Secretary of State for Environment, Food and Rural Affairs Owen PatersonEnvironmental Secretary Owen Paterson has been criticised in the European Parliament for his handling of the horsemeat scandal.
UKIP MEP Stuart Agnew described the minister as being 'as impotent as a bullock or a gelding' in attempting to deal with the current crisis in meat labelling.
"13 years ago the British Government stupidly allowed the EU to have total competence over all aspects of food law" said the MEP.
"What has been uncovered in recent weeks is a demonstration of gross incompetence."
"The paper trail system that the EU has adopted to assure the provenance of produce is wide open to fraud and, as the EU becomes ever larger, it expands into countries where fraud and corruption are a simple fact of life.
But EU Public Health Committee chair Matthias Groote said meat labelling was discussed before the horse meat scandal broke but member states chose the weakest rules available.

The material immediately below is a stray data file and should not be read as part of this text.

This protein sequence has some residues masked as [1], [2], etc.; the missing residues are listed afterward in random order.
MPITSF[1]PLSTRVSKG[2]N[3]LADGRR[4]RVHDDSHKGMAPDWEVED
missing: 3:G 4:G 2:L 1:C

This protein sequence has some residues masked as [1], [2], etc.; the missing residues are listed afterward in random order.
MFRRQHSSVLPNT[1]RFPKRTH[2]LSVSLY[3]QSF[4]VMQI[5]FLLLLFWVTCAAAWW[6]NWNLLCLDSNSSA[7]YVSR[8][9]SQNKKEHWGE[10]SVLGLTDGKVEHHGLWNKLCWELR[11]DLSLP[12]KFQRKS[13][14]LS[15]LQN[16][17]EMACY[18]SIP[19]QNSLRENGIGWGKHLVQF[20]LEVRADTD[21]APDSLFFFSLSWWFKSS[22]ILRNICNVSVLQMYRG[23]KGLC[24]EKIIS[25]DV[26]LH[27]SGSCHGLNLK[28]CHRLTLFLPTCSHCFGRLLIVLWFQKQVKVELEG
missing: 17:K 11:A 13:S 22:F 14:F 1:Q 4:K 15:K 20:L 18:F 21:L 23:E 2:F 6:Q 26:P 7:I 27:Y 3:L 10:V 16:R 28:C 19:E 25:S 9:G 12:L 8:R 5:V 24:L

"In the past we have discussed legislation on whether or not meat of different forms should be labelled, and member states have chosen the weakest option. We need to see how we can guarantee traceability and improve deterrence" he said.
In a public health debate, MEPs said member states failed to enforce EU food chain laws and highlighted a lack of 'dissuasive sanctions' against fraud.
"What we have now is a crisis of confidence" said Groote.
"We are getting more and more news about the impact and the scope of this labelling issue. We need to see how we can guarantee traceability and improve deterrence."
Health and Consumer Policy Commissioner Tonio Borg said member states are responsible for enforcing EU rules and reported that food in all EU countries was now being tested for horse DNA and traces of the painkiller phenylbutazone, or 'bute.'
Agnew said that under the previous system operated by the British government, the substitution of horse for beef 'would have been easily detected.'
"Depressing to note that many of our own British Members of Parliament assumed that our Secretary of State for Agriculture had the authority to act decisively in this matter, when in reality he is as impotent as a bullock or a gelding."
"It needs to be understood by Parliamentarians and voters alike that the Government no longer governs our country and, in this situation, it could not even act to protect the health of the British people. It had to go cap in hand to the EU, to beg for action."
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